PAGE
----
December 21, 2017
Well done to all the children who wrote a poem for the Imagine a Poem Competition run in association with Frances Lincoln Children’s Books and Amnesty International. We asked National Poetry Day Ambassador and artist Sophie Herxheimer to read and review them. Here’s what she had to say:
‘I very much enjoyed reading all the poems, and imagining all those busy pens and pencils travelling across pieces of paper up and down the land, all those keen eyes too, spotting birds swooping over the playground whilst waiting for the freeing ding of the break or home-time bell!
I hope that all of you continue to find freedom in the joyful release of thoughts and words onto paper. Keep reading, keep drawing, keep writing – and your imagination will expand forever – as you create your own wonderful wilderness where the idea-birds can feed and proliferate!
The winning poems planted direct and unmistakeable images in may mind, as well as showing original or imaginative uses of language.
Basti Cook made me see the eagle in the poem. Somehow the line ‘very equal gliding’, rhymed so nearly with eagle made me feel I was flying too – symmetrical and aligned, with a vast wingspan, the rhythm of the whole poem had the dipping and soaring of flight.
A nice sense of scale too, from huge mountains to ‘little mice’.
Molly Suggitt’s poem which seemed to be about Noah’s Ark, at the same time conjured images of more contemporary waters, dangerous journeys where a ‘so kind bird’ brings ‘evidence of safety’.
Again there was a lovely sense of scale here, as in these lines: ‘In the treacherous winds./And that one little bird,/ Stopped your heart from sinking.’
Both the winning poets chose their words with care and from their own personal imaginations – these poems were thoughtful and spare, thank you for writing them Molly and Basti, keep looking at the world and writing about what you see and feel!
Isaac Woodford created a lively believable football atmosphere by using lines as if they were almost a chant, ‘Goalkeeper shouting/ Coaches chattering,/Tackles flying,’ conjuring up all the action of an exciting match, lovely illustrations too. It’s always a good bet to write about something you’ve really experienced, it gives your words the ring of truth. A definite goal, keep playing, keep writing!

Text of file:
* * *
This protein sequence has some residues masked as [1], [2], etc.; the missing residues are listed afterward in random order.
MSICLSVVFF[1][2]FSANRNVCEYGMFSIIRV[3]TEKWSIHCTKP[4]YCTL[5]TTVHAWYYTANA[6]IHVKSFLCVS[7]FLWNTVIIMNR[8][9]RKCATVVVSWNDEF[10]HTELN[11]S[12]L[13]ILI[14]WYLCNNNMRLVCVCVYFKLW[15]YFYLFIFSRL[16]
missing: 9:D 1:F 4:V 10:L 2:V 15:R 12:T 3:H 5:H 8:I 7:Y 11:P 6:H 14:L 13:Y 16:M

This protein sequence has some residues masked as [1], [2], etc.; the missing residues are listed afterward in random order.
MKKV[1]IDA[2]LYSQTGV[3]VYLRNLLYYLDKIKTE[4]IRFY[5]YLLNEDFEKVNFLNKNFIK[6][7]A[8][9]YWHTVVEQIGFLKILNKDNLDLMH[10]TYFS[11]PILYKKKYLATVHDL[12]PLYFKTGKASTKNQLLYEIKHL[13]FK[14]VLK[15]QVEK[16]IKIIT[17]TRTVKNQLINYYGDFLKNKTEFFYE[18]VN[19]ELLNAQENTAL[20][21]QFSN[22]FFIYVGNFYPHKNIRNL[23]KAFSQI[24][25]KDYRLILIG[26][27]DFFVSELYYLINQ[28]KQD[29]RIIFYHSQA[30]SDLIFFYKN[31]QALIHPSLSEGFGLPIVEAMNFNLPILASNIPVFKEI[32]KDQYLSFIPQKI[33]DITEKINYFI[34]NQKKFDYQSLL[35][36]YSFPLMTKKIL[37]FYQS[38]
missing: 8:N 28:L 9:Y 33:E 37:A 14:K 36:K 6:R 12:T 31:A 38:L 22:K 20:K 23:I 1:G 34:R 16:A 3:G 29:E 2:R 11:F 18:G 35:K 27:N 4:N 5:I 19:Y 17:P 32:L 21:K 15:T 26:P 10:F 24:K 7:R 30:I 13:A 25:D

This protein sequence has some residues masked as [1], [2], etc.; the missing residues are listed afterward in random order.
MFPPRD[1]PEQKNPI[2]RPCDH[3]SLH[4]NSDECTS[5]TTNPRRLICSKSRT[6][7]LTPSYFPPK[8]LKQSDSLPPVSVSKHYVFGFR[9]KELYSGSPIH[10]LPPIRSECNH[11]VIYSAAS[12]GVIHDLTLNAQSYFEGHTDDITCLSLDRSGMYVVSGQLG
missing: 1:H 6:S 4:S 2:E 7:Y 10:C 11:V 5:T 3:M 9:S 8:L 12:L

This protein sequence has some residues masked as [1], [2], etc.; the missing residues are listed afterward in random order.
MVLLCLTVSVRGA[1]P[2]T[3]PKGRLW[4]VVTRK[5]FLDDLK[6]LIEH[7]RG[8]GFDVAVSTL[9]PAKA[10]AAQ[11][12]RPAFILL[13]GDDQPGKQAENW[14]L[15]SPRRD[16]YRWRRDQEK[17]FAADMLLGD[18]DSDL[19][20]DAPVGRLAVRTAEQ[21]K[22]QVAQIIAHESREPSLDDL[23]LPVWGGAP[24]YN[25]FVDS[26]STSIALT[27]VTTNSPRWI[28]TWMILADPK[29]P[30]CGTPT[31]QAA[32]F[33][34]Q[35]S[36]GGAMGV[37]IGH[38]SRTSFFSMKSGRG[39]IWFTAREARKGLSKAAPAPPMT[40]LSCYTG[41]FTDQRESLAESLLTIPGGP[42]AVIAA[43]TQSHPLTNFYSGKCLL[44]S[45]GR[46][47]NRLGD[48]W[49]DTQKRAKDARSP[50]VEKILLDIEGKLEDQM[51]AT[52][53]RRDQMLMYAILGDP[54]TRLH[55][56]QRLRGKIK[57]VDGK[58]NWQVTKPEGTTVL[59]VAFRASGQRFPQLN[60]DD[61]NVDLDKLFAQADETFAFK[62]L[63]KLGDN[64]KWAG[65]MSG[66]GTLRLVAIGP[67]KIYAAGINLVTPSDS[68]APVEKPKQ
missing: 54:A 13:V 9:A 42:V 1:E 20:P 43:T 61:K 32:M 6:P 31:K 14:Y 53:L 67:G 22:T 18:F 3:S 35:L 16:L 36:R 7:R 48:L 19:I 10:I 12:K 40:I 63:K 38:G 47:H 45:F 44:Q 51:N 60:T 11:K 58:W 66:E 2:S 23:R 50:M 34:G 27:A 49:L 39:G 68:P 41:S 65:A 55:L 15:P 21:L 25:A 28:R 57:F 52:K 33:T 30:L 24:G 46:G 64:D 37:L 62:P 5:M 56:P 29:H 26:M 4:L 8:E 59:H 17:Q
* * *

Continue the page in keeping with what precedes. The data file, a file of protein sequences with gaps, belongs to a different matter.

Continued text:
Samson Scales recounted the strings of barriers we face to freedom, but interspersed these with some lively nonsense words which gave his poem a rhythm all its own. I particularly liked ‘Imagine there are no children/ Lying in bed with sad thoughts in their head./ Frip frap frippety frap,’ There’s dancing to be done alongside harsh reality!
Libby’s poem also imagined a standing up to violence: ‘They burnt our possessions, shaking with laughter./We huddled together without/ shedding a tear. Because we had each other’ There were some very acute images and big contrasts, phrases like ‘shuffled away’ and ‘no heart at all’ made the voice in the poem strong as well as sad. A brave poem in a brave young voice.
I loved the inventive rhymes in Amelia Burrell’s poem Cages! Like this: ‘My name is Mr Zebra I am very hyper’ and also the fun pace of zipping about in that unfair zoo. I also liked ‘My name is Miss Ssssnake/…. I might be poisonous Or fabulous’ It’s clever to show how all of us can be at least two things at once! There was a rollicking rhythm to this poem, and also a sense of humour. Well done.
In Dot Hawten’s poem, there were some lovely bits of rhyme and alliteration: ‘no bird should be trapped!/Or packaged! Or pounded! Or remussed, or wrapped!’ There were lots of half invented words and in beautiful handwriting, skipping and tumbling over two pages, and the language was full of observation and colour.
I could really see the delightful elephants in Isobel Lakeland’s poem, Freedom.
‘Swish! Swash! Swoosh!/The baby calls as loud as a bus’ being a helpful simile for us city dwellers, and later: ‘Munch! Munch! Swish!/The free elephant pulls down branches’ An action packed poem full of rhythm and movement and jungle sounds. A great eye and ear at work here, and also gorgeous hand writing and pictures on the page.
You can read all the poems on the National Poetry Day website.